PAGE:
Monthly Archives: May 2013
The Buoniconti Fund and National Spinal Cord Injury Association (NSCIA), intend to jointly implement a coordinated national network of local support groups called the Spinal Network. Together, the Spinal Network will establish consistent standards for local groups wishing to provide support for the people living with Spinal Cord Injury and Disorders (SCI/D), with an emphasis upon groups that promote independence and active lifestyle community integration.
The possibility of using a patient’s skin to generate healthy new heart, liver or nerve cells has moved a step closer after a breakthrough by US scientists.
Using the cloning technique which produced Dolly the Sheep in 1996, researchers were able for the first time to turn human skin cells into “embryonic” stem cells, which can grow into any type of tissue in the body.
“It’s like going from 21 to zero, when you first learn to crawl and walk. Now I have to learn to move my body in a whole different way.”
When Janice Wray lost control of her car on Route 95 in Connecticut last year, everything stopped. A 2009 graduate of East Greenwich High School, Janice was in her third year of nursing school at the University of Rhode Island. Now, suddenly, she was paralyzed from her chest down.
“It’s like going from 21 to zero, when you first learn to crawl and walk,” Janice says now. “I have to learn to move my body in a whole different way.”
An unfamiliar, unlit pool and a split-second decision to dive.
That tragic combination changed Chase Jones’ life forever.
The 28-year-old University of Georgia graduate broke three vertebrae in his neck, leaving him largely paralyzed from the shoulders down.
“This is something I’m still coming to terms with in some way every day,” said Jones, who worked as a governmental affairs officer for the Georgia Public Safety Training Center before his accident last August.
“Once upon a time, I could wake up and be ready to go to work in 30 minutes,” said Jones, who moved back into his parents’ ranch-style home in Carrollton, Ga. “Now it easily takes an hour and a half.”
This world of ours is full of barriers and limitations for individuals with disabilities; especially, those who are in power wheelchairs. But, one limitation that should not be accepted is the difficulty of airline transportation for the disabled.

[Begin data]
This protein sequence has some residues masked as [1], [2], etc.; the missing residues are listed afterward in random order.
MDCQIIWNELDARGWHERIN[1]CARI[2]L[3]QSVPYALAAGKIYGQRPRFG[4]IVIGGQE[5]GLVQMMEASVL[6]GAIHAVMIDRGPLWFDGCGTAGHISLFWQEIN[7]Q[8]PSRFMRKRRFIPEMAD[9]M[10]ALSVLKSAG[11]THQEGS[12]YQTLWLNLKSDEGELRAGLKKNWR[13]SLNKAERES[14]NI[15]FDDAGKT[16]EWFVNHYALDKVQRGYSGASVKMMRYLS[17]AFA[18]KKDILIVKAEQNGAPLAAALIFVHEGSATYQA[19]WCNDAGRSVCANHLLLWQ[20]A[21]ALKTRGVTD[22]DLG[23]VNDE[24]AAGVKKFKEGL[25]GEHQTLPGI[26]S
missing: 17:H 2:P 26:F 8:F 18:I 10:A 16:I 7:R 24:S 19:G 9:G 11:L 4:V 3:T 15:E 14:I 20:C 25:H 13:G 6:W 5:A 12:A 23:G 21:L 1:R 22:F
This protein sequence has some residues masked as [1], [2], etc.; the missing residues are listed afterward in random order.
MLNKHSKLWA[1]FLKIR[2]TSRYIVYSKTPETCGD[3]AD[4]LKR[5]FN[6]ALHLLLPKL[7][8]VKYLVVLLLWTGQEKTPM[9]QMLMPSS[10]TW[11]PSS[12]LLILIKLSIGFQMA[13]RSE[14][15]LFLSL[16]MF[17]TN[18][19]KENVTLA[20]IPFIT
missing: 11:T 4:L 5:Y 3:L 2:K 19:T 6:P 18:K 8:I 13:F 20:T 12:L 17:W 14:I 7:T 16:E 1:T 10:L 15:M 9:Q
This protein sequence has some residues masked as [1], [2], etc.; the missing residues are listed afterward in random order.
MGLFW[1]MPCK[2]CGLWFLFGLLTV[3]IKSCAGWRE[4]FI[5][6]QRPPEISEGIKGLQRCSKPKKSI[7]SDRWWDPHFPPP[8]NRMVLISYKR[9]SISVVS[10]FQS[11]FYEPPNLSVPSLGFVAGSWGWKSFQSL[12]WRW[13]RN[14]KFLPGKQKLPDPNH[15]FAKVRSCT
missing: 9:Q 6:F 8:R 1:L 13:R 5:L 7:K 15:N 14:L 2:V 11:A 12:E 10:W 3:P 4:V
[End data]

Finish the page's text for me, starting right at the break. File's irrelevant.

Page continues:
The current standard for air travel for those in power wheelchairs is exhausting, dangerous, many times embarrassing and utterly unacceptable. It is also a process that has the opportunity of improving and eventually being fixed; Ben Trockman’s idea for a solution is included on his blog, which is attached below.
Such a change would knock down the current barriers of airline travel for the over three and a half million Americans who are currently wheelchair users. Everyone, absolutely everyone, should have the opportunity to travel the world by air; sign the petition if you agree.
A spinal cord injury can happen to anyone yet no one is prepared for life after the injury.
This is the only acute care rehab facility at a primary trauma centre in Sri Lanka. With low resources, awareness and 1800 injuries annually we need your help.
Two days after Patrick Shanahan was shot in his spinal cord, on July 16, 2010, during an attempted robbery in Hyannis and left paralyzed from the chest down, he was relearning how to breathe and go to the bathroom at Spaulding Rehabilitation Hospital in Boston.
Unannounced, another paraplegic who worked as a peer counselor at the hospital wheeled into his room and tried to pick up his spirits by insisting they would go golfing together someday using specially made wheelchairs.
Shanahan told him to get lost, but the counselor, Jerry Donovan, didn’t give up and wouldn’t let Shanahan quit, either.
“I love him to death for what he did,” Shanahan’s father Jerry said of Donovan. “He just wouldn’t take no for an answer.”
A good number of people in Qatar are increasingly suffering from dysfunctional urinary bladder (neurogenic bladder) due to spinal cord injury sustained in road traffic accidents and fall from heights, a senior Urology consultant at the Hamad Medical Corporation stated yesterday.
Yearly, the HMC Urology’s Voiding Dysfunction unit receives an average of up to 70 patients including males, females and children with neurogenic bladder.
Neurogenic bladder refers to dysfunction of the urinary bladder due to the disease of the central nervous system or peripheral nerves involved in the control of micturition (urination).